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City forest is being eaten alive

Gunjur Palya forest is slowly being parcelled out to private and government bodies, say senior forest department officials

Published: 08th February 2017 10:44 PM  |   Last Updated: 09th February 2017 05:34 AM   |  A+A-

Residents around Gunjur Palya forest, who cycle and camp here, have been actively trying to protect it

Express News Service

BENGALURU:  A small patch of deemed forest in southeast Bengaluru could be gobbled up by a patchwork of private trusts and a temple. The forest department is resisting it but the revenue department (under which this “plantation” falls) is releasing the land to various government and private bodies, according to documents accessed by City Express. 


Gunjur Palya forest that runs through Panathur and Gunjur villages, in Krishnarajapuram taluk, is a deemed forest and a plantation according to the land records. The forest department has been requesting the revenue department to hand over the land to them, to protect this lung space. 


The forest department has also been actively opposing the land grants made by the Revenue Department to private and government bodies. 


CE has a copy of the letter the Deputy Conservator of Forests, Bangalore Urban Division, has written in 2012 to The Additional Chief Secretary with the Forest, Ecology and Environment Department and The Principal Chief Conservator of Forests (Head of Forest Force).

Who are the Protectors?
The letter states that the Gunjur Palya forest covers around 165 acres and 24 guntas and has a thick growth of natural grown forest and plantation raised by the forest department since 1985. 
The forest comes under the jurisdiction of KR Puram range and is protected and maintained by the Range Forest Officer and the staff of the KR Puram Range.


The vegetation here includes Acacia Auriculiformis and other miscellaneous plants, and they have been raised and maintained by the forest department. The acreage has “all the characteristics of forests”, asserts the letter. But the Revenue Department, the letter states, has not transferred the ownership to the forest department despite many requests.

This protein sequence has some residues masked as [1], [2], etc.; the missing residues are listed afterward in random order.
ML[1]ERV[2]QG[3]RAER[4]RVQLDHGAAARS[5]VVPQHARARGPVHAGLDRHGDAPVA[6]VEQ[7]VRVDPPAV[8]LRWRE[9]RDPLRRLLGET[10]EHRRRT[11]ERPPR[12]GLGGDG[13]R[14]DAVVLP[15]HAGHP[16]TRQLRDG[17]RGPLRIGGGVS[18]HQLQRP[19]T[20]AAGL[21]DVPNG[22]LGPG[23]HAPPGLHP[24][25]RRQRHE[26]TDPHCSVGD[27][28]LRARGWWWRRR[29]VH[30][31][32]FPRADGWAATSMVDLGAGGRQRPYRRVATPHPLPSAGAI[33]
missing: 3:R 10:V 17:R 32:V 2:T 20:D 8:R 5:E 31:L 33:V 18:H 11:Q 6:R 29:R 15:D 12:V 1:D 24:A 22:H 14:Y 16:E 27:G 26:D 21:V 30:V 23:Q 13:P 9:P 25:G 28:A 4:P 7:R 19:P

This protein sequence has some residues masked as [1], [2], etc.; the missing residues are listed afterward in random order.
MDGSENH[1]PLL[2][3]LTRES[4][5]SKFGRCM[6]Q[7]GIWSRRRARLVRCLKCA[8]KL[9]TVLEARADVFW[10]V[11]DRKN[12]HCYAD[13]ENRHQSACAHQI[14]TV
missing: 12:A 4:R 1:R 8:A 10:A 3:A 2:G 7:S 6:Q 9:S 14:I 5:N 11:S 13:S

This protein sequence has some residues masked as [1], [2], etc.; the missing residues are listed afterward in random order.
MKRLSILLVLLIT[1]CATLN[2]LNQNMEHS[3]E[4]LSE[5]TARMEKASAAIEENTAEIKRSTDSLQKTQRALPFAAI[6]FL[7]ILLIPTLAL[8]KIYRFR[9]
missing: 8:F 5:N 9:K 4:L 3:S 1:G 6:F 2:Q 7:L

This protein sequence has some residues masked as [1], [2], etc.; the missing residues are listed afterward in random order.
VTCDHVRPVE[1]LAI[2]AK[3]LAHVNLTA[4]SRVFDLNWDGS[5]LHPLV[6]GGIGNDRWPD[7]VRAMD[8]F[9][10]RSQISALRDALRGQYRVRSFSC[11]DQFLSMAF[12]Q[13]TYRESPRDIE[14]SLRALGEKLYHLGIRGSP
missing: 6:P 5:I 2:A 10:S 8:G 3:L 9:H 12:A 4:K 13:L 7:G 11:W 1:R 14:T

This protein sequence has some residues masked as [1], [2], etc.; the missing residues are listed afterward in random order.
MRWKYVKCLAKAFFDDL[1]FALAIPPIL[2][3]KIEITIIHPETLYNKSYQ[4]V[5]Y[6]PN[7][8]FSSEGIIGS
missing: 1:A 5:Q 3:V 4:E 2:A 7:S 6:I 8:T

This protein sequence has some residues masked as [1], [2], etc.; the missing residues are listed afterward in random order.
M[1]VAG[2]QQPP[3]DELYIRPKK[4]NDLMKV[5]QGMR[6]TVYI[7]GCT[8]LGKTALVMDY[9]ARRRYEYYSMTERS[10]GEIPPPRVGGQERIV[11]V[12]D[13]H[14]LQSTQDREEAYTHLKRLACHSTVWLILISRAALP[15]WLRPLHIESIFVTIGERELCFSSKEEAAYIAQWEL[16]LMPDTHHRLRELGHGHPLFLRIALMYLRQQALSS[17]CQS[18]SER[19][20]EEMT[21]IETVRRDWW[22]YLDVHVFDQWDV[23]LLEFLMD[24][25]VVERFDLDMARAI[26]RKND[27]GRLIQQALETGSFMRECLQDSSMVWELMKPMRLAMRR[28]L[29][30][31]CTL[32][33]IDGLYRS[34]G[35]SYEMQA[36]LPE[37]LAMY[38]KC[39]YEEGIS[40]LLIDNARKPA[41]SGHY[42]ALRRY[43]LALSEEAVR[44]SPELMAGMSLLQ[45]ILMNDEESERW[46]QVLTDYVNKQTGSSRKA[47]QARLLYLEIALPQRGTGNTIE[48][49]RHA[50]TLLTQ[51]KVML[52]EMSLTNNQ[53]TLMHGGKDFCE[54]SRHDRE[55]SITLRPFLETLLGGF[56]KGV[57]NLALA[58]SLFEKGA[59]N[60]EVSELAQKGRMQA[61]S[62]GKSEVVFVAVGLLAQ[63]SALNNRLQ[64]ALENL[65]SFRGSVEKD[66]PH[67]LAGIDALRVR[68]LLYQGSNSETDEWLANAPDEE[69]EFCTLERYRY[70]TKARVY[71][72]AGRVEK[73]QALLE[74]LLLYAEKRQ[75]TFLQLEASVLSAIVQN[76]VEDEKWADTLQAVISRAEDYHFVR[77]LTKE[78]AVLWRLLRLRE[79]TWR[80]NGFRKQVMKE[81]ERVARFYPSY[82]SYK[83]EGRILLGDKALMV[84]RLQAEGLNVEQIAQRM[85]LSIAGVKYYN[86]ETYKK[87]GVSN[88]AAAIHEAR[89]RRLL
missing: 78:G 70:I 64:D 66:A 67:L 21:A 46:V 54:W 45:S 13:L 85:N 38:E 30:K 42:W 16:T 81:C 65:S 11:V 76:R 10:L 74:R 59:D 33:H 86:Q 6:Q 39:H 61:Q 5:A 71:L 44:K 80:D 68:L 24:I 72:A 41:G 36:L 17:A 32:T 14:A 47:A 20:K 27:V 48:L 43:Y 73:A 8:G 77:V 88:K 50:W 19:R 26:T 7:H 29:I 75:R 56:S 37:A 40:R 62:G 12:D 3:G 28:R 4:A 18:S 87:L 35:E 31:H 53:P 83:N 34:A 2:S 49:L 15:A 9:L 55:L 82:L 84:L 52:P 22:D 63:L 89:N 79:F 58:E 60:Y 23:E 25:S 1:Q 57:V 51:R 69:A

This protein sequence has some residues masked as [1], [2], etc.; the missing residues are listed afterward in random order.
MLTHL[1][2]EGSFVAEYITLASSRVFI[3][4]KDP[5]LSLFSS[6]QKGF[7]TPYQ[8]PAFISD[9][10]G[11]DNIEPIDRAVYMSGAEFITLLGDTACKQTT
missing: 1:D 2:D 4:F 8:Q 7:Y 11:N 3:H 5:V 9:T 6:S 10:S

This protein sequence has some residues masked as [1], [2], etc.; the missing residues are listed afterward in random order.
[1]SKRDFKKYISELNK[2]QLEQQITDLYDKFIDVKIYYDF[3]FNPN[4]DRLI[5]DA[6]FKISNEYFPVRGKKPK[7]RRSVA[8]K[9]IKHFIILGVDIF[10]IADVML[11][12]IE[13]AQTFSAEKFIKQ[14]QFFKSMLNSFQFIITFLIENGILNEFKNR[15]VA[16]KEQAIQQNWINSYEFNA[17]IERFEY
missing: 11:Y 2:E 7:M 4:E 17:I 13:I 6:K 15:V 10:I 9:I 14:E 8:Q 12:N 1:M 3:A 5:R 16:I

The revenue department, the DCF’s letter says, has instead granted land to various institutions, trusts and ashrams for development. The letter states that this is in violation of Forest Conservation Act-1980 and “contrary to the orders and directions” of the Supreme Court’s judgment in TN Godavarman V/s Union of India. The judgment “has spelt out that such nature of land has to be protected at all costs, irrespective of the ownership of the land”.

Gainers and Losers
The records show that BMTC has been granted 23 acres in Panthur village, Bangalore Institute for Higher Education and Research Trust has been granted 7 acres in Gunjur village, Department of Youth Services and Sports for construction of International Sports Stadium gets 24 acres and 4 guntas and an Ashraya Project has been granted 3 acres. 


Two proposals have been made to grant 6 acres to Kaginele Samasthe and one acre to construct Beereshwara Temple. 


Currently Dipika Bajpai is the Deputy Conservator of Forests (Bengaluru Urban Division) and she had recently (in May 2016) objected to a move by the revenue department to grant 10 acres of land to such private trusts. 


The revenue department, the forest department’s records show, has granted 1 acre and 8 guntas for Beereshwara Temple, 3 acres to Ashraya Yojane and 5 acres to Sri Nikethana Trust. 

What Could be Lost
Dipika’s letter to the Additional Chief Secretary with Forest, Ecology and Environment Department reads: “Over the years, this patch of plantation has now transformed into a beautiful forest in the heart of city comprising valuable tree stock and high natural regeneration. Such areas in a grey urban landscape serve as ground water recharging bodies as well as carbon sinks.

The intangible value of these wood stocks becomes all the more relevant in the background of current climate change regime and droughts. 

Preserving them is of utmost importance and in the benefit of larger public good”. 
Residents of apartments living around the forests use this forested area to camp and cycle through, and actively work to protect it from garbage-dumping mafia. “If the concerned authorities do not protect this forest, then it will be a huge loss to us,” says Salini Sasidharan, a resident of near by Asset Aura apartment.


DCF Dipika’s letter reiterates that all the communications/ letters from the DCF to the Deputy Commissioner’s Office, Bangalore Urban District, requesting cancellation of illegal grants were ignored. It reads that the “grants are completely illegal in nature and a serious violation of Forest Conservation Act - 1980 and contempt of the orders issued by the Highest Court of the Country”. 

Changing Status
Gunjurpalya being a plantation does not enjoy the protected status of either Reserved Forest or Protected Forest which are statutory categories under various Forest Acts. These statuses also come with a set of strict regulations and penalties for violations.

Forest Department officials say that if the ownership is transferred to the department, they could propose for the land to be placed under one of the two categories. “But the Revenue Department hesitates to hand over the land as the land prices are very high,” says a senior forest official who did not want to be named.
Despite repeated attempts, no senior official was available for comment from the Revenue Department.



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